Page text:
Incessant sustainable decision making about proper management of road traffic accidents in the world is one of the highest essential contributions we can make to save lives and properties.
According to the World Health Organisation (WHO), every year, the lives of more than 1.25 million folks are cut short as a consequence of the menace of road traffic crash globally.
Additionally, 90 per cent of road traffic deaths occur in low and middle-income countries and road traffic injury death rates are highest on the African continent, including Ghana.
Road traffic accidents have become escalating concerns to most Ghanaians in contemporary times due to its negative impacts on human lives, properties, environment and Ghana’s economy at large.
Researchers have come out with the causes, including poor driving skills, drivers talking on mobile phones while driving, gross indiscipline and broken-down vehicles on road sides.
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The use of worn-out second-hand tyres, overloading, neglecting traffic regulations, as well as lack of road markings, signs and maintenance were other causes that were mentioned.
The National Road Safety Commission (NRSC) expressed great anxiety over the rise in the number of road crashes in November 2016 and recorded a total number of 11,378 road crashes nationwide encompassing 17,746 vehicles, of which casualties stood at 12,154 comprising of 1,990 deaths and 10,154 injuries.
In 2017, according to the NRSC, about 708 persons died from 4,049 road accidents as of April, 3,983 persons sustained various degrees of injury, with 1,199 pedestrian knockdowns involving 6,468 vehicles and 1,289 motorbikes.
Road accidents make innocent people compulsorily disabled and put others in poverty and death prematurely.
We cannot in any circumstance just forget the incident of Ghanaian talented young popular artist Priscilla Opoku-Kwarteng, popularly known as ‘Ebony’, and the two others that occurred recently on the Mankraso stretch of the Kumasi- Sunyani road.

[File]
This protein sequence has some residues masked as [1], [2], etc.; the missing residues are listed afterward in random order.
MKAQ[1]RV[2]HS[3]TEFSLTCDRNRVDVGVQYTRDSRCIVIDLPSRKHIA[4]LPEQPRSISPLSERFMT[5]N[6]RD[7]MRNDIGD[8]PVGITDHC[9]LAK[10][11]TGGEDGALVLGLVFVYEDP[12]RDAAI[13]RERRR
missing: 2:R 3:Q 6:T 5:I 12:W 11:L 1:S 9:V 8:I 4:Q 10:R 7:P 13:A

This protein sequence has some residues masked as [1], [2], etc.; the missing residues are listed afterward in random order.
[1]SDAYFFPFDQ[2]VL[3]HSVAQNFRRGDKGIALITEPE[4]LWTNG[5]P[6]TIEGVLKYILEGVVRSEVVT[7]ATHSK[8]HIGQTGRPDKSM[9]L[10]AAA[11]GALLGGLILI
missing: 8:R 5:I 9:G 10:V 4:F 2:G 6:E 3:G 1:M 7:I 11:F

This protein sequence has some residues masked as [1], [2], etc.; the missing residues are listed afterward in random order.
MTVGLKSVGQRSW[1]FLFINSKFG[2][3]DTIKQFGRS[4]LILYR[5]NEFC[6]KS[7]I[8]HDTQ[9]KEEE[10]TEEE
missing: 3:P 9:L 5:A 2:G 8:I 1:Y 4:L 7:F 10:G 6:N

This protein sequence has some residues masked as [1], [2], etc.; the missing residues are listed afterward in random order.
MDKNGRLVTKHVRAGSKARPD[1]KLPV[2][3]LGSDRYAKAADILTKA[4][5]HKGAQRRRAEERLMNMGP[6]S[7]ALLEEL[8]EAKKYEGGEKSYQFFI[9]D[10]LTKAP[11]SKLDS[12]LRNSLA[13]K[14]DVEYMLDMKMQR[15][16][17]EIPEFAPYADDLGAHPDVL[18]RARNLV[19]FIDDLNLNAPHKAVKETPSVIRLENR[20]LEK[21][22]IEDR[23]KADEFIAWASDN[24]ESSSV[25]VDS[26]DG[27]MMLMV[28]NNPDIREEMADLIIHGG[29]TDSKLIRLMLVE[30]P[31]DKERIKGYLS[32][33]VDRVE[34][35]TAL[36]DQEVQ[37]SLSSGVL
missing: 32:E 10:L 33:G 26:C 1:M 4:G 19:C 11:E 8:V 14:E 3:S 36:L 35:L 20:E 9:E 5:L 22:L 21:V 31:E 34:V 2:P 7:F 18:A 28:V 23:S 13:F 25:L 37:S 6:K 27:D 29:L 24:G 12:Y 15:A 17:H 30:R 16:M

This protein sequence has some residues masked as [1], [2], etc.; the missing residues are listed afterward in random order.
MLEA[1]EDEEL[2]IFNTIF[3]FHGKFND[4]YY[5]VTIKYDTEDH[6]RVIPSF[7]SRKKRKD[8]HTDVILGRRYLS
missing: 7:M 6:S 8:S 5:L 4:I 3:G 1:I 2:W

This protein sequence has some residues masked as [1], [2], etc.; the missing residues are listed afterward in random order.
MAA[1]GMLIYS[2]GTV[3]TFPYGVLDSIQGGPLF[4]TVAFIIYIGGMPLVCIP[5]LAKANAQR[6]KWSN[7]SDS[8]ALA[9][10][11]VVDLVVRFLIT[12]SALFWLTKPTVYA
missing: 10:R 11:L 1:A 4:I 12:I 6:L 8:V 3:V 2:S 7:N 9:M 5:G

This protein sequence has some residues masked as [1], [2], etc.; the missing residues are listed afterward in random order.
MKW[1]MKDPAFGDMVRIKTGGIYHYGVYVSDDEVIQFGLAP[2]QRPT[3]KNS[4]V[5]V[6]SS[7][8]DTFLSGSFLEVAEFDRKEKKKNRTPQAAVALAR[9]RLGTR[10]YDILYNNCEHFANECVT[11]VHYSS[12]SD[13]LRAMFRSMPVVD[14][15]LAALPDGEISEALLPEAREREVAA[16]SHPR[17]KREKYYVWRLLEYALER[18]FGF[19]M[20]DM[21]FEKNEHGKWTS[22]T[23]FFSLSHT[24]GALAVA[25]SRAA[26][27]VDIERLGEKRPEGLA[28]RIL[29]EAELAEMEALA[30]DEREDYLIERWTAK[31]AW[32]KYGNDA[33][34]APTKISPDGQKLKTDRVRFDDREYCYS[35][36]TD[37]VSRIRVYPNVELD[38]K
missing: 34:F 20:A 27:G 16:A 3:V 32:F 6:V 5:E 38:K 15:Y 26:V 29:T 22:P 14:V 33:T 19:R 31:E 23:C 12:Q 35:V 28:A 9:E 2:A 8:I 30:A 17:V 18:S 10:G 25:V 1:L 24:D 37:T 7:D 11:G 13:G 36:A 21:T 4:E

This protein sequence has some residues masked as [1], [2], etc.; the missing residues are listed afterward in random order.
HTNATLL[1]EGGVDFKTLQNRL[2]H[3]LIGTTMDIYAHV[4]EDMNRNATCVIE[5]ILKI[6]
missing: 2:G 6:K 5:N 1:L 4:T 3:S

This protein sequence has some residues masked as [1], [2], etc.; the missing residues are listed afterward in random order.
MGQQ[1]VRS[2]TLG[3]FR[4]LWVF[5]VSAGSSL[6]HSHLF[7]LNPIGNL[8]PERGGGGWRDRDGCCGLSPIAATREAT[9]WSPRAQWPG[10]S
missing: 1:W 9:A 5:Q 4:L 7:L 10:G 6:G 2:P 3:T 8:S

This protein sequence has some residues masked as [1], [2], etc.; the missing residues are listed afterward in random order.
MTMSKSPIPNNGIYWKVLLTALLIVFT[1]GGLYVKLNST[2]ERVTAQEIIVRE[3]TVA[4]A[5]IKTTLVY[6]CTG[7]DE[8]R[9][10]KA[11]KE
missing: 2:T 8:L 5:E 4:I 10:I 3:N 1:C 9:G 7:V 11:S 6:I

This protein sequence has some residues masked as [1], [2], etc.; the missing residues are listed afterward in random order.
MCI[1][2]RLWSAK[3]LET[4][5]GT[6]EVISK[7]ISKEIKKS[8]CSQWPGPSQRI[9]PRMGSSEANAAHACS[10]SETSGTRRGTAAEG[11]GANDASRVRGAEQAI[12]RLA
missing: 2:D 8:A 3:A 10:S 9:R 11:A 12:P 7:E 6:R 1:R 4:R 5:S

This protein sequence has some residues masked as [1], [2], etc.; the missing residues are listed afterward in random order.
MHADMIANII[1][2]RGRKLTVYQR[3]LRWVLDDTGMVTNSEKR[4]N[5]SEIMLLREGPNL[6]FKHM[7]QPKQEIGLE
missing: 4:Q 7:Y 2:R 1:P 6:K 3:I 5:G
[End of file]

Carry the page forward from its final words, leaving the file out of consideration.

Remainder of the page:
Moreover, as a country, we should not talk about road accidents only and when it involves important personalities and soon after go to sleep; because for everyone who dies in road traffic accidents in Ghana, the family and other relatives are affected one way or the other, either permanently or temporarily.
This has turned the success, aspirations and progress of certain kinfolks down; some children have stopped schooling due to lack of sponsorship because the lives of some of their parents have been cut short by road accidents.
These losses arise from the cost of treatment and productivity for those killed or disabled by their injuries, and for family members who take time off work or school to care for the injured.
Road traffic crashes cost most countries three per cent of their gross domestic product.
However, it is currently estimated by the WHO that road traffic crashes will be the third leading cause of death worldwide by the year 2020 if rigorous actions are not taken.
In Ghana, while the number of road accidents has increased, preemptive measures should be taken by all stakeholders since it is a shared responsibility and public health concern to reduce the menace.
There should also be the formulation of road policies and enforcement of road safety laws, rules and regulations to manage speed by creating low-speed zones in urban settings, setting speed limits according to road type, enforcing the wearing of requisite helmets and incessant use of seat belts inter alia.
According to the Director-General of the WHO, Dr Margaret Chan, “Political will is needed at the highest level of government to ensure appropriate road safety legislation and strict enforcement of laws by which we all need to abide. If this cannot be ensured, families and communities will continue to grieve and health systems will continue to bear the brunt of injury and disability due to road traffic crashes.”
Good data collection systems help to paint a realistic picture of the magnitude of a problem, provide a basis for better road safety policies and allow assessment of the efficiency of policies and programmes.
Therefore, there should also be the availability of accurate and reliable qualitative and quantitative data to know who dies, where and how, as well as information about risk factors.
The NRSC should embark on incessant vigorous road safety campaigns which necessitate joint stakeholder collaborative efforts to educate all road users on the need to abide by all road regulations.
The Ghana Highways Authority and the Department of Urban Roads should play their roles of maintaining and rehabilitating all bad roads.
The Ghana Police Service should be well equipped and motivated to check, arrest and prosecute all careless drivers and passengers who flout road regulations.
Road accidents are painful and detrimental irrespective of how, when, where and to whom it occurs; therefore, all and sundry must join the campaign to reduce the carnage on our roads.
The writer is a Journalist and Communication Consultant.